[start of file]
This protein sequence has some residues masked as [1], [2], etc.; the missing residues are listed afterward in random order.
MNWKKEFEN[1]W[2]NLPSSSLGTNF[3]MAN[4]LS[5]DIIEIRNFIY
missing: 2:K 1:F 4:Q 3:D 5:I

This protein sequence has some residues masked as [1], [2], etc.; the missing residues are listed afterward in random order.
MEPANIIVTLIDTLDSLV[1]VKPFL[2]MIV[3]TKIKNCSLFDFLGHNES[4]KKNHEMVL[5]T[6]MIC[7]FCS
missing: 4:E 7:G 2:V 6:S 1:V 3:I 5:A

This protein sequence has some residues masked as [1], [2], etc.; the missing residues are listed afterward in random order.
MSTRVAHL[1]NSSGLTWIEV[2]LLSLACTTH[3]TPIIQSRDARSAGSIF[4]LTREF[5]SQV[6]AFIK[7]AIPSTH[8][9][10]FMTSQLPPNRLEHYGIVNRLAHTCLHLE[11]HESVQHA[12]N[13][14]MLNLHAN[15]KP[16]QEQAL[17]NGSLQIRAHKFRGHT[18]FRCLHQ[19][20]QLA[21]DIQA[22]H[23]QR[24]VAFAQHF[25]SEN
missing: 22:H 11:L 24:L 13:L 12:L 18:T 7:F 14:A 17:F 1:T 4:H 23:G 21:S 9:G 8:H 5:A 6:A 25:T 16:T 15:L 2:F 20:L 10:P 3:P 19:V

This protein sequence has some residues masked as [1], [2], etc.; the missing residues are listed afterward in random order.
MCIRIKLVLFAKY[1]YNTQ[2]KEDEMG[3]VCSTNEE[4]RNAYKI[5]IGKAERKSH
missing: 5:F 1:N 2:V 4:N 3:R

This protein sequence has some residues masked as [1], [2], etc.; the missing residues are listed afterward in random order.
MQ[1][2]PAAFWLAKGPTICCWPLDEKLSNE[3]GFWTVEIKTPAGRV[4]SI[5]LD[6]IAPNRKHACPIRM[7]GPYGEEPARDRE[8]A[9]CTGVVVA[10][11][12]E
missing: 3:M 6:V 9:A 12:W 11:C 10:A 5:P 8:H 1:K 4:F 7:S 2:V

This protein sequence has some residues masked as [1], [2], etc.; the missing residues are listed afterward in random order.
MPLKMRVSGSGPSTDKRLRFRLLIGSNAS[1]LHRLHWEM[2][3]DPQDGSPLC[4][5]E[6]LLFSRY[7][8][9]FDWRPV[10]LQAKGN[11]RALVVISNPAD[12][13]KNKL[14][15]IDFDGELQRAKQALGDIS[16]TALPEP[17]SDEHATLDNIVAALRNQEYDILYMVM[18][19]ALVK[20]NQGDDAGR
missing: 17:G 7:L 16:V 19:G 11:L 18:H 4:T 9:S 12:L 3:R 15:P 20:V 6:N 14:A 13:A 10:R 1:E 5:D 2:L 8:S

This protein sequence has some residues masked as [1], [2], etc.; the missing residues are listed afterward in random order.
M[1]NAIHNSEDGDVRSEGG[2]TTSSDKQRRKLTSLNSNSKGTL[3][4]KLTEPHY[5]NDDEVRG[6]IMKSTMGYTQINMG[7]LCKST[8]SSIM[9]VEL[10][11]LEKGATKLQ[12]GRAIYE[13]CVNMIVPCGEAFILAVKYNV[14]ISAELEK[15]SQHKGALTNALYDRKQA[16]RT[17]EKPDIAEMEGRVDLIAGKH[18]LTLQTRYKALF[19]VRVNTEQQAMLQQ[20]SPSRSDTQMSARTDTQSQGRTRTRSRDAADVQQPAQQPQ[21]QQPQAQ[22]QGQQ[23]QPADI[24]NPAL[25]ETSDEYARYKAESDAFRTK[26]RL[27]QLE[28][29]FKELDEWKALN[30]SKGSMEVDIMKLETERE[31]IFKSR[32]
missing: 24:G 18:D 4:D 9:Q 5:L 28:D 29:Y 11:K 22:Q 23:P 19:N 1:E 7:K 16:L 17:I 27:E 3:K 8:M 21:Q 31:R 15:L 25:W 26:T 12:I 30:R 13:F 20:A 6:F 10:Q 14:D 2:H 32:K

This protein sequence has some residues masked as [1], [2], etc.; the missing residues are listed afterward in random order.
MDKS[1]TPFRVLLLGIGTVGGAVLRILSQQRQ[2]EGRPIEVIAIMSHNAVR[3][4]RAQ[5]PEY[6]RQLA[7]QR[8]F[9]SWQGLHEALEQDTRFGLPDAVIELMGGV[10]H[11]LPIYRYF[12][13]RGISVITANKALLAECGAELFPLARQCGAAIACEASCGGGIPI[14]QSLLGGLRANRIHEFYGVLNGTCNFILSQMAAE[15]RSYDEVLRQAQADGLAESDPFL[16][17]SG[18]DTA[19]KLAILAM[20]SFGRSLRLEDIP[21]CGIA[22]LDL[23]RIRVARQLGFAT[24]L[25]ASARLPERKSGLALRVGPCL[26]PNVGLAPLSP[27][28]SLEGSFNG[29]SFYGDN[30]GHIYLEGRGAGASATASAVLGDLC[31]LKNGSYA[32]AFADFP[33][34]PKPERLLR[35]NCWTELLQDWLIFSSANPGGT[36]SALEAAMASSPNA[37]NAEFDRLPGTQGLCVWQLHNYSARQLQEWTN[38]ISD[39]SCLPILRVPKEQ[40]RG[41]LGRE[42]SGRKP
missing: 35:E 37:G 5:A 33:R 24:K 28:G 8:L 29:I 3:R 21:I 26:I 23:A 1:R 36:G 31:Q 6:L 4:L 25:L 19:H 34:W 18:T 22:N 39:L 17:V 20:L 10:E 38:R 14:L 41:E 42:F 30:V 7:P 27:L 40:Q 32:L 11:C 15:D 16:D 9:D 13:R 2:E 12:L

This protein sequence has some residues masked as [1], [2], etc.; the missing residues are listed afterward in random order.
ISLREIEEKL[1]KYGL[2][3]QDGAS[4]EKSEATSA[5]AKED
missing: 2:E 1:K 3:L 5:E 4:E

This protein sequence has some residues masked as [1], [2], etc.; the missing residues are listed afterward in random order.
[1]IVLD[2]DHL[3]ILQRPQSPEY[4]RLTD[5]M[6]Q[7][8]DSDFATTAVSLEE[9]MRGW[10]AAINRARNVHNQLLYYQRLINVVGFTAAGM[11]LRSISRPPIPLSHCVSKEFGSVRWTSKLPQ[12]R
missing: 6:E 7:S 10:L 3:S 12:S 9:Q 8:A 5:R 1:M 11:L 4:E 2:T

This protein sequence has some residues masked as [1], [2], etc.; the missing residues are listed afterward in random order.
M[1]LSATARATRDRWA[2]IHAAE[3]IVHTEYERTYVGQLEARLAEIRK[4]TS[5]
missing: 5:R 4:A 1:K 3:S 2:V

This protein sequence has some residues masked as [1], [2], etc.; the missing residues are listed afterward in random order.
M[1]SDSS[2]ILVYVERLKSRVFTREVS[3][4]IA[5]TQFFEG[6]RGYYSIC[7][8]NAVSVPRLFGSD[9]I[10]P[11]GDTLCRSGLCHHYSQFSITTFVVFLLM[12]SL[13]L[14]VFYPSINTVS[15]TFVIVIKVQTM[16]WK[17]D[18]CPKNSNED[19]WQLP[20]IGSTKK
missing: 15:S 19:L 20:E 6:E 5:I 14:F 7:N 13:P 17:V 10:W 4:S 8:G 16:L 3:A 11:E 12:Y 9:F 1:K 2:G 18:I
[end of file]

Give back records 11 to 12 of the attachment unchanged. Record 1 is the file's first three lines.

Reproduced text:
This protein sequence has some residues masked as [1], [2], etc.; the missing residues are listed afterward in random order.
M[1]LSATARATRDRWA[2]IHAAE[3]IVHTEYERTYVGQLEARLAEIRK[4]TS[5]
missing: 5:R 4:A 1:K 3:S 2:V

This protein sequence has some residues masked as [1], [2], etc.; the missing residues are listed afterward in random order.
M[1]SDSS[2]ILVYVERLKSRVFTREVS[3][4]IA[5]TQFFEG[6]RGYYSIC[7][8]NAVSVPRLFGSD[9]I[10]P[11]GDTLCRSGLCHHYSQFSITTFVVFLLM[12]SL[13]L[14]VFYPSINTVS[15]TFVIVIKVQTM[16]WK[17]D[18]CPKNSNED[19]WQLP[20]IGSTKK
missing: 15:S 19:L 20:E 6:E 5:I 14:F 7:N 13:P 17:V 10:W 4:S 8:G 16:L 3:A 11:E 12:Y 9:F 1:K 2:G 18:I